Book Image

CEH v10 Certified Ethical Hacker Study Guide

By : Ric Messier
Book Image

CEH v10 Certified Ethical Hacker Study Guide

By: Ric Messier

Overview of this book

As protecting information becomes a rapidly growing concern for today’s businesses, certifications in IT security have become highly desirable, even as the number of certifications has grown. Now you can set yourself apart with the Certified Ethical Hacker (CEH v10) certification. The CEH v10 Certified Ethical Hacker Study Guide offers a comprehensive overview of the CEH certification requirements using concise and easy-to-follow instructions. Chapters are organized by exam objective, with a handy section that maps each objective to its corresponding chapter, so you can keep a track of your progress. The text provides thorough coverage of all topics, along with challenging chapter review questions and Exam Essentials, a key feature that identifies critical study areas. Subjects include intrusion detection, DDoS attacks, buffer overflows, virus creation, and more. This study guide goes beyond test prep, providing practical hands-on exercises to reinforce vital skills and real-world scenarios that put what you’ve learned into the context of actual job roles. By the end of the book, you’ll have all the information and knowledge you need to pass this test with flying colors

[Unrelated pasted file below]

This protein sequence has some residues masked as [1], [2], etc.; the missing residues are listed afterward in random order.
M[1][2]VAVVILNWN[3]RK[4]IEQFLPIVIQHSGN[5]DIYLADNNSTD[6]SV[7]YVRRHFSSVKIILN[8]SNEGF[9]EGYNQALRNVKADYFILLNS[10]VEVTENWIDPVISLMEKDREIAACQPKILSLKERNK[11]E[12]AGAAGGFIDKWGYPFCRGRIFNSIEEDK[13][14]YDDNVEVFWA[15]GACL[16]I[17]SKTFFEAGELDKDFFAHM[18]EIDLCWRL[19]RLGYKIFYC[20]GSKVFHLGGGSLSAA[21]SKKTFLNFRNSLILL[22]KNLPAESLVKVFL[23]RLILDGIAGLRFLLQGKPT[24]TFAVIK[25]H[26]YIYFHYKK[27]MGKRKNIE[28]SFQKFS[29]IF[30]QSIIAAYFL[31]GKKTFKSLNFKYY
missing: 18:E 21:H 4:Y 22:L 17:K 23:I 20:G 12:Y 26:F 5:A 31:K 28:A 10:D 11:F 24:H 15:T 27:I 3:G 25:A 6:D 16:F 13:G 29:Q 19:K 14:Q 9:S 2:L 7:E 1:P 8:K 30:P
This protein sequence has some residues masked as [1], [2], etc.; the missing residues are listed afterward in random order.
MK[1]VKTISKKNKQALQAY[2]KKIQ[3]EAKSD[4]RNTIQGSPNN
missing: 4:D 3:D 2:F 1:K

Table of Contents (23 chapters)
Free Chapter
About the Author
Assessment Test
Answers to Assessment Test
Comprehensive Online Learning Environment
End User License Agreement

Antivirus Solutions

Antivirus is going to be the bane of existence for anyone writing malware. Fortunately, it’s not all that hard to fool antivirus if the malware author wants to put in a little effort. Keep in mind that antivirus typically uses known properties of malware to identify it. This may be a hash of the malware. To generate a different hash, the malware just needs to change a single byte. That single byte change will result in a completely different hash. Malware can use a number of techniques to get around antivirus. First, any new malware won’t be identified because there isn’t a signature for it until it has been analyzed and the signature has been added to the database for the antivirus software.

Sometimes, malware can be polymorphic. This means it has many shapes. The program essentially rewrites itself as it propagates, making minor modifications as it goes. This means each copy could look different. This would require the malware to make alterations...